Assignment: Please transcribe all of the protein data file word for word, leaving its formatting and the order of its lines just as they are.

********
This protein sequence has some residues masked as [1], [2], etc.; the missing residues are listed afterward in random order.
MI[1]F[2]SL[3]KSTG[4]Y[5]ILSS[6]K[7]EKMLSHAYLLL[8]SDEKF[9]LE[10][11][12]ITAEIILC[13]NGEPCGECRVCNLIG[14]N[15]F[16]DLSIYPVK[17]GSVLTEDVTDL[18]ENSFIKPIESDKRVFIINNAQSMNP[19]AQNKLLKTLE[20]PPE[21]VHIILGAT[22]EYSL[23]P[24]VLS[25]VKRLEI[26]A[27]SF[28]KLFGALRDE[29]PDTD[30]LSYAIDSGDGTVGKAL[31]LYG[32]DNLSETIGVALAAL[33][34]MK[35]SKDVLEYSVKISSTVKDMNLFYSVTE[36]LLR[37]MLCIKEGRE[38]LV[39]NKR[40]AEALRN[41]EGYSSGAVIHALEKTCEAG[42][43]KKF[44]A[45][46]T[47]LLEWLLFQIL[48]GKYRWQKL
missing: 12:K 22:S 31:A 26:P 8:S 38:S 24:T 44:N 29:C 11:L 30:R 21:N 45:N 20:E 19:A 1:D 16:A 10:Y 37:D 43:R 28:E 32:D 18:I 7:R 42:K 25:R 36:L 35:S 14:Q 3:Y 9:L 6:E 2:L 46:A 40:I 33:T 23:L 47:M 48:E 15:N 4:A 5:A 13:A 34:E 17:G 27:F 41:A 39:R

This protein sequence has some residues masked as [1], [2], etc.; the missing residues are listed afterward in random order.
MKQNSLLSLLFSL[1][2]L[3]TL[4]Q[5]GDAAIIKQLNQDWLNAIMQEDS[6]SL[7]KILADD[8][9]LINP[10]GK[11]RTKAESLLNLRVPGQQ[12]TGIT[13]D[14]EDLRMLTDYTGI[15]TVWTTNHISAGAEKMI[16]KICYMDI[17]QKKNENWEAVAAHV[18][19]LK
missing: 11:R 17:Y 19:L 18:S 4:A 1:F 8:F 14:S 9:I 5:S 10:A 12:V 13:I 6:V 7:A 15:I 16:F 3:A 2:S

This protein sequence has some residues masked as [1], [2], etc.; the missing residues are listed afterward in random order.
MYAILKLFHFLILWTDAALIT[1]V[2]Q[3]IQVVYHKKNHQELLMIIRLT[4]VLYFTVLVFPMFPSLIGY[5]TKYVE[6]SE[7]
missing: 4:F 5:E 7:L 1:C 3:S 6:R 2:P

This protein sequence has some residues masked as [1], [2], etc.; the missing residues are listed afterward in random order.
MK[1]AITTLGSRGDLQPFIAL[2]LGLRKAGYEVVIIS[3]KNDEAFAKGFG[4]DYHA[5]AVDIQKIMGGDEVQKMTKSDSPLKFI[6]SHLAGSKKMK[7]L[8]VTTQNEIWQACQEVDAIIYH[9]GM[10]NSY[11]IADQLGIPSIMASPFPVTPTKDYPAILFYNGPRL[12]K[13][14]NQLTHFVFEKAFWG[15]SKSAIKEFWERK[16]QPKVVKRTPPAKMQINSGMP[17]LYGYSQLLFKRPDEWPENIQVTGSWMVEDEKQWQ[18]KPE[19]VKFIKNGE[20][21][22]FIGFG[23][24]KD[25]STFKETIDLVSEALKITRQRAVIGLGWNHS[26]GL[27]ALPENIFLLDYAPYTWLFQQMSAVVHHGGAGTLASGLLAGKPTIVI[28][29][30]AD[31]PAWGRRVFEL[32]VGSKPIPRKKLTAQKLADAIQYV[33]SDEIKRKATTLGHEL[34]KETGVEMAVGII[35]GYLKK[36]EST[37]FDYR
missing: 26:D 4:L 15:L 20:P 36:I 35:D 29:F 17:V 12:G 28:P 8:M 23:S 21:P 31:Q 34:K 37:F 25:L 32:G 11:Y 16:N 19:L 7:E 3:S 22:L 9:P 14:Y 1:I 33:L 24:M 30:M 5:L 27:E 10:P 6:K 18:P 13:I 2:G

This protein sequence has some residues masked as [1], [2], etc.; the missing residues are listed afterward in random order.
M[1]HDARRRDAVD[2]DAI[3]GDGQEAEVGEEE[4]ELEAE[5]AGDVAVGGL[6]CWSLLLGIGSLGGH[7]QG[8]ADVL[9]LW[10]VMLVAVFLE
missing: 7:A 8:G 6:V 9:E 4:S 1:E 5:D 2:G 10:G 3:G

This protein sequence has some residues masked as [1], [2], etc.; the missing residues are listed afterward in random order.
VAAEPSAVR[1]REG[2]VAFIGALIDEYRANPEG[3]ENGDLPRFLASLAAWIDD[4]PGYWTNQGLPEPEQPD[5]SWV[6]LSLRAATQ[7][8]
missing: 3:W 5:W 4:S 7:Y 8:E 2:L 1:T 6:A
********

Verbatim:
This protein sequence has some residues masked as [1], [2], etc.; the missing residues are listed afterward in random order.
MI[1]F[2]SL[3]KSTG[4]Y[5]ILSS[6]K[7]EKMLSHAYLLL[8]SDEKF[9]LE[10][11][12]ITAEIILC[13]NGEPCGECRVCNLIG[14]N[15]F[16]DLSIYPVK[17]GSVLTEDVTDL[18]ENSFIKPIESDKRVFIINNAQSMNP[19]AQNKLLKTLE[20]PPE[21]VHIILGAT[22]EYSL[23]P[24]VLS[25]VKRLEI[26]A[27]SF[28]KLFGALRDE[29]PDTD[30]LSYAIDSGDGTVGKAL[31]LYG[32]DNLSETIGVALAAL[33][34]MK[35]SKDVLEYSVKISSTVKDMNLFYSVTE[36]LLR[37]MLCIKEGRE[38]LV[39]NKR[40]AEALRN[41]EGYSSGAVIHALEKTCEAG[42][43]KKF[44]A[45][46]T[47]LLEWLLFQIL[48]GKYRWQKL
missing: 12:K 22:S 31:A 26:P 8:S 38:S 24:T 44:N 29:C 11:L 30:R 21:N 45:N 20:E 19:A 1:D 16:A 10:Y 37:D 43:R 28:E 32:D 18:I 7:R 42:K 25:R 36:L 35:S 14:Q 3:Y 9:L 6:E 2:L 46:A 40:I 33:T 23:L 47:M 48:E 15:N 4:A 5:A 13:A 34:E 17:G 27:F 41:A 39:R

This protein sequence has some residues masked as [1], [2], etc.; the missing residues are listed afterward in random order.
MKQNSLLSLLFSL[1][2]L[3]TL[4]Q[5]GDAAIIKQLNQDWLNAIMQEDS[6]SL[7]KILADD[8][9]LINP[10]GK[11]RTKAESLLNLRVPGQQ[12]TGIT[13]D[14]EDLRMLTDYTGI[15]TVWTTNHISAGAEKMI[16]KICYMDI[17]QKKNENWEAVAAHV[18][19]LK
missing: 11:R 17:Y 19:L 18:S 4:A 1:F 8:F 14:S 9:I 5:S 10:A 12:V 13:I 6:V 7:A 15:I 16:F 3:A 2:S

This protein sequence has some residues masked as [1], [2], etc.; the missing residues are listed afterward in random order.
MYAILKLFHFLILWTDAALIT[1]V[2]Q[3]IQVVYHKKNHQELLMIIRLT[4]VLYFTVLVFPMFPSLIGY[5]TKYVE[6]SE[7]
missing: 4:F 5:E 7:L 1:C 3:S 6:R 2:P

This protein sequence has some residues masked as [1], [2], etc.; the missing residues are listed afterward in random order.
MK[1]AITTLGSRGDLQPFIAL[2]LGLRKAGYEVVIIS[3]KNDEAFAKGFG[4]DYHA[5]AVDIQKIMGGDEVQKMTKSDSPLKFI[6]SHLAGSKKMK[7]L[8]VTTQNEIWQACQEVDAIIYH[9]GM[10]NSY[11]IADQLGIPSIMASPFPVTPTKDYPAILFYNGPRL[12]K[13][14]NQLTHFVFEKAFWG[15]SKSAIKEFWERK[16]QPKVVKRTPPAKMQINSGMP[17]LYGYSQLLFKRPDEWPENIQVTGSWMVEDEKQWQ[18]KPE[19]VKFIKNGE[20][21][22]FIGFG[23][24]KD[25]STFKETIDLVSEALKITRQRAVIGLGWNHS[26]GL[27]ALPENIFLLDYAPYTWLFQQMSAVVHHGGAGTLASGLLAGKPTIVI[28][29][30]AD[31]PAWGRRVFEL[32]VGSKPIPRKKLTAQKLADAIQYV[33]SDEIKRKATTLGHEL[34]KETGVEMAVGII[35]GYLKK[36]EST[37]FDYR
missing: 26:D 4:L 15:L 20:P 36:I 35:D 29:F 17:V 12:G 28:P 8:M 23:S 21:P 31:Q 34:K 37:F 25:L 32:G 11:Y 16:N 19:L 7:E 3:S 22:L 9:P 14:Y 1:I 33:L 24:M 30:M 5:L 27:E 10:P 6:K 18:P 13:I 2:G

This protein sequence has some residues masked as [1], [2], etc.; the missing residues are listed afterward in random order.
M[1]HDARRRDAVD[2]DAI[3]GDGQEAEVGEEE[4]ELEAE[5]AGDVAVGGL[6]CWSLLLGIGSLGGH[7]QG[8]ADVL[9]LW[10]VMLVAVFLE
missing: 7:A 8:G 6:V 9:E 4:S 1:E 5:D 2:G 10:G 3:G

This protein sequence has some residues masked as [1], [2], etc.; the missing residues are listed afterward in random order.
VAAEPSAVR[1]REG[2]VAFIGALIDEYRANPEG[3]ENGDLPRFLASLAAWIDD[4]PGYWTNQGLPEPEQPD[5]SWV[6]LSLRAATQ[7][8]
missing: 3:W 5:W 4:S 7:Y 8:E 2:L 1:T 6:A